The measuring sensor and signal converter were designed to offer complete digital signal processing, from the production of the drive oscillation of the measuring tube to the evaluation of the sensor signals. The meter maintains continuous mass density measurement and provides measured values at all times. At the same time, it can report the two-phase status and output a preconfigured alarm, in accordance with NAMUR NE 107 requirements.
“We knew the new technology would be the best way for them to handle entrained gas in this application, and the demonstration showed them clearly how the meter could help,” said Phagan. He explains that for this application, The OPTIMASS meters are installed on the crude oil leg of the oil/water/gas separator. Less expensive metering technology is used to meter the water, since it is of lower value to investors. Gas is metered using differential pressure (DP) devices.
After purchasing the first 30 meters in 2013, Bonanza Creek compared the tank volume versus the metered volume over a 24 hour period and found only minor differences in the measured values. These minor differences in the measured volumes were due to the phenomenon known as shrinkage. They have since installed more than 400 OPTIMASS meters. Bonanza Creek can now accurately manage wellhead allocation, and provide stakeholders critical production data.
The model used depends upon the required accuracy. Private leases use the OPTIMASS 1400, which offers a published accuracy of 0.15 percent, while the OPTIMASS 6400 model is used for Federal Bureau of Land Management leases, with a published accuracy of 0.10 percent. The OPTIMASS 6400 has been approved for custody transfers of both liquids and gases, making it ideal for process industries and specialist applications like LNG, CNG, or supercritical gases in terminal or storage/bunkering, along with custody transfer applications.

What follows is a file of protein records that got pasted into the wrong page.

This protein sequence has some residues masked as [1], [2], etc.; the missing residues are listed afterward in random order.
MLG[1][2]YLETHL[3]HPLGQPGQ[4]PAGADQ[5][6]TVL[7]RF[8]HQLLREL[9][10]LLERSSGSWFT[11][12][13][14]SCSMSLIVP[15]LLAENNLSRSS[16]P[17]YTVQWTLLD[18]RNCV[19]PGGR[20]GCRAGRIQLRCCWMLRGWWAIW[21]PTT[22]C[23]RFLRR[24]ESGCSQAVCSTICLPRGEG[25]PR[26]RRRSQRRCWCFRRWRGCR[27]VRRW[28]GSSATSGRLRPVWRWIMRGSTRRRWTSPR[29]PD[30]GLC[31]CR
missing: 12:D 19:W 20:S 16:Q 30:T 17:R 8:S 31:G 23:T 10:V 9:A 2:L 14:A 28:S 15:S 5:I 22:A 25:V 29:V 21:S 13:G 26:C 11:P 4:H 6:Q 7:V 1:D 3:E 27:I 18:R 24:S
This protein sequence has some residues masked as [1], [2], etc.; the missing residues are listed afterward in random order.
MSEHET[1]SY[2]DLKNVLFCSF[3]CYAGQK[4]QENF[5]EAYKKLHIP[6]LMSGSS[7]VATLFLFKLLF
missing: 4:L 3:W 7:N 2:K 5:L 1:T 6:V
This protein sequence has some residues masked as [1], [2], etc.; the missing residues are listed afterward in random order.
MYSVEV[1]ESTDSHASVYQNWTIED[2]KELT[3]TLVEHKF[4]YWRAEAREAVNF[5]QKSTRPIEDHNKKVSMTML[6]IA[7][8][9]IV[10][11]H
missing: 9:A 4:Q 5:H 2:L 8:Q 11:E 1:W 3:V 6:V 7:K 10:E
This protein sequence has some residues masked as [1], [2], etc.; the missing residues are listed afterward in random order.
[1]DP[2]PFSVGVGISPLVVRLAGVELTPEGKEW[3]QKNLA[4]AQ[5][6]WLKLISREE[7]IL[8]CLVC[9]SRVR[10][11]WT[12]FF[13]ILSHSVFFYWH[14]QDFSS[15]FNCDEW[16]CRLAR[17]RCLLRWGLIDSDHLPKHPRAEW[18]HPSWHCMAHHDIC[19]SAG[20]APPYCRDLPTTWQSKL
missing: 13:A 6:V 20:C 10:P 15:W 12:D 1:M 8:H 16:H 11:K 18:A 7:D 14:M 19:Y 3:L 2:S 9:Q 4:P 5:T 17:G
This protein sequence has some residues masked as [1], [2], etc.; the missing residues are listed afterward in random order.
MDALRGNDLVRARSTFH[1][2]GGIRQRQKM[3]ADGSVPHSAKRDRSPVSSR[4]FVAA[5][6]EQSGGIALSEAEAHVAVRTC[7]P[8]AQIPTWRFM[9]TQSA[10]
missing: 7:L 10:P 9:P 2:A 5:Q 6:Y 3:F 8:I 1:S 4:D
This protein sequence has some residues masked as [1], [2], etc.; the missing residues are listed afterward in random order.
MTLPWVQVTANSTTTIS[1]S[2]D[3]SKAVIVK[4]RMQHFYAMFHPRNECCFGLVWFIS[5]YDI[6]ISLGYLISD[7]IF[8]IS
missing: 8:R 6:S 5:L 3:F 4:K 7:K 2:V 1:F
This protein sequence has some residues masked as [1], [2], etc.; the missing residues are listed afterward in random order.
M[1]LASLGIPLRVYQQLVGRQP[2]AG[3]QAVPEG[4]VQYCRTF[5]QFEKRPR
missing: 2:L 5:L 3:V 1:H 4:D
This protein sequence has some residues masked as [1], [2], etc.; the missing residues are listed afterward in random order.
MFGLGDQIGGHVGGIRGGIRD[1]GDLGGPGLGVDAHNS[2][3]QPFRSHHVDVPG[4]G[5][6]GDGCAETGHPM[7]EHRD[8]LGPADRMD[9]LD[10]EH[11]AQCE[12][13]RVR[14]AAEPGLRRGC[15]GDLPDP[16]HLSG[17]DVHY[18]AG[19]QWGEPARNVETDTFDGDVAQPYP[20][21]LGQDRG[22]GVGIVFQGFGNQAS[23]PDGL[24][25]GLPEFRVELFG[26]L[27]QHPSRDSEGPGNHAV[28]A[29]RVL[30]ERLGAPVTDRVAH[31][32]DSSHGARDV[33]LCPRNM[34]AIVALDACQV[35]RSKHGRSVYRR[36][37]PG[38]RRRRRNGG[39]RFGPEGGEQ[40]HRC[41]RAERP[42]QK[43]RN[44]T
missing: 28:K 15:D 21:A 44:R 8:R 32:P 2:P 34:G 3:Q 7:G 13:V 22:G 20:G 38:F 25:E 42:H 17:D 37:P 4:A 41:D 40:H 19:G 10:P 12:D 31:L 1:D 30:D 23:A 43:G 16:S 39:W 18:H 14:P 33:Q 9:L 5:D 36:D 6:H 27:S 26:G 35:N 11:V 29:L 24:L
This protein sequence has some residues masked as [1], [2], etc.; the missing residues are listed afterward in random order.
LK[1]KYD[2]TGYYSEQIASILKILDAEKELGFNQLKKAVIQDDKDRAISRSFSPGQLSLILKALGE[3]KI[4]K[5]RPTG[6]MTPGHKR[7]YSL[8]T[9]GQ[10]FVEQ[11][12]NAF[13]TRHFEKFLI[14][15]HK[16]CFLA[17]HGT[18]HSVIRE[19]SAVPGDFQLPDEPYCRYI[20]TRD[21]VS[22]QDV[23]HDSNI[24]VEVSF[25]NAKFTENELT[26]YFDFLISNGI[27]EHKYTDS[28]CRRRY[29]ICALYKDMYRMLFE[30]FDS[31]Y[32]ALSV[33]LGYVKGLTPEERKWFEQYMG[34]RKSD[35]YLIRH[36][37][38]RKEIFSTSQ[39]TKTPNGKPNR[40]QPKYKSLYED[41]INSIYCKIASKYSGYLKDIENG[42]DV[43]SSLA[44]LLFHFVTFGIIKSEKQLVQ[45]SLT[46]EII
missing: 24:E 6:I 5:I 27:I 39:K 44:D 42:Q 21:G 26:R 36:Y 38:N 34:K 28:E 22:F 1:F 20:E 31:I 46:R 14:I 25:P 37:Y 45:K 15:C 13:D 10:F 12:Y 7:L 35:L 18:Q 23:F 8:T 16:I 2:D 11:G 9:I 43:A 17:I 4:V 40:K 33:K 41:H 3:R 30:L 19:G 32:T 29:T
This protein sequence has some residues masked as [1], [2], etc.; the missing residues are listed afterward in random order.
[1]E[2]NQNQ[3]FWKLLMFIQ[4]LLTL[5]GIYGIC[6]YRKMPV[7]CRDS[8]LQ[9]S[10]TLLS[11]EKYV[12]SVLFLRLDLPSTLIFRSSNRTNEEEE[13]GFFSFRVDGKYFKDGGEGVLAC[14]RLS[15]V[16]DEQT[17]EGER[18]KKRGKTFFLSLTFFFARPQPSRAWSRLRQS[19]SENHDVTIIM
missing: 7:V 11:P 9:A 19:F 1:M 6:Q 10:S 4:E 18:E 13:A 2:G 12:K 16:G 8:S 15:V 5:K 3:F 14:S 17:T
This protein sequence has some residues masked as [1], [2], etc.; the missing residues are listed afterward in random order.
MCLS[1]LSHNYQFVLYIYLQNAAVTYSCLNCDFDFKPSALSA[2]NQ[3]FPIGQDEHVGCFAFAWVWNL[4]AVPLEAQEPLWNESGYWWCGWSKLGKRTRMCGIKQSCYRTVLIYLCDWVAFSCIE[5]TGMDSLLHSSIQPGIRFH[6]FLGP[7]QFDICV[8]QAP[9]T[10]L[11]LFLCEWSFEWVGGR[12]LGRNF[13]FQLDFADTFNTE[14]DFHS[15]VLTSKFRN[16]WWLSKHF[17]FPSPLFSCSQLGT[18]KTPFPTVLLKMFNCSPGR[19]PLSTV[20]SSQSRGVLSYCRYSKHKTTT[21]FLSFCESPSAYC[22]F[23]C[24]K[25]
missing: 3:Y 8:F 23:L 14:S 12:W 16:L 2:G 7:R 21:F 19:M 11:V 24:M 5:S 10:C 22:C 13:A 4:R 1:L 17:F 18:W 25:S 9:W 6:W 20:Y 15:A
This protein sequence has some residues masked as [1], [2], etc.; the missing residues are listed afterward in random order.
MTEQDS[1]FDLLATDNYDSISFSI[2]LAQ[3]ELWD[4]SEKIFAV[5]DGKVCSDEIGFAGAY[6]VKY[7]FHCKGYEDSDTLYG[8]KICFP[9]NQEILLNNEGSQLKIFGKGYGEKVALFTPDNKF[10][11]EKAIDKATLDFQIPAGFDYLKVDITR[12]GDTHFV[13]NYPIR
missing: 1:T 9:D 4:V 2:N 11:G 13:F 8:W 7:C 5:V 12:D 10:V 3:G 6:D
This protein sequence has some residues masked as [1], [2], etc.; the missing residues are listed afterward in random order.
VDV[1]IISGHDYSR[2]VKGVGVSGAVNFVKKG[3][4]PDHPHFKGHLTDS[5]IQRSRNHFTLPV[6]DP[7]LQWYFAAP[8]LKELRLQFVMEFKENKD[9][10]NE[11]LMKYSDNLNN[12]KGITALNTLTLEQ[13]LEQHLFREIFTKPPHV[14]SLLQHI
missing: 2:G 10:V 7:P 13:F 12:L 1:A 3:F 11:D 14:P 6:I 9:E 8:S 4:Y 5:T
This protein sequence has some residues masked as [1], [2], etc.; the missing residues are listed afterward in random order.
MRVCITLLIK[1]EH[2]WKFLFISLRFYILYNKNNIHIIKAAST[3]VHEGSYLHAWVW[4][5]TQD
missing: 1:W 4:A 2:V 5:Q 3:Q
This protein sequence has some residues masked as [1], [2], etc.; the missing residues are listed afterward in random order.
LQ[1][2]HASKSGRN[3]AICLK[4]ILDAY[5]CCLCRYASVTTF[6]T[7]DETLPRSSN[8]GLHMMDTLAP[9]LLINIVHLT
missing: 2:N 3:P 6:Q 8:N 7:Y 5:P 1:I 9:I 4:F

The meter is the first Coriolis mass flowmeter in the world to feature advanced entrained gas management (EGM), with no loss of measurement with gas entrainment up to 100 percent of volume. Unlike other mass flowmeters, where relative movement between gas and fluid dampens the amplitude of the measuring tube and interferes with the electronics’ capability to determine the actual resonant frequency, the OPTIMASS models with EGM can follow and correct for the varying amplitudes. EGM continues to present an actual measured reading, together with an indication or configurable alarm that improves processes by identifying transient gas entrainments.
“Bonanza Creek has found the meters to be rugged and durable and the price compared to other options is a great benefit to them,” said Phagan. “They have also found entrained gas management to be another huge benefit to their operations.”
The new meters are now being used at other exploration and production companies working in the Wattenberg Fields. After a head to head demonstration and evaluation comparing OPTIMASS meters to a competitor meter without EGM, one major energy company purchased and installed about 180 OPTIMASS meters in 2015, and expects to purchase at least 60 more in 2016.
Print this page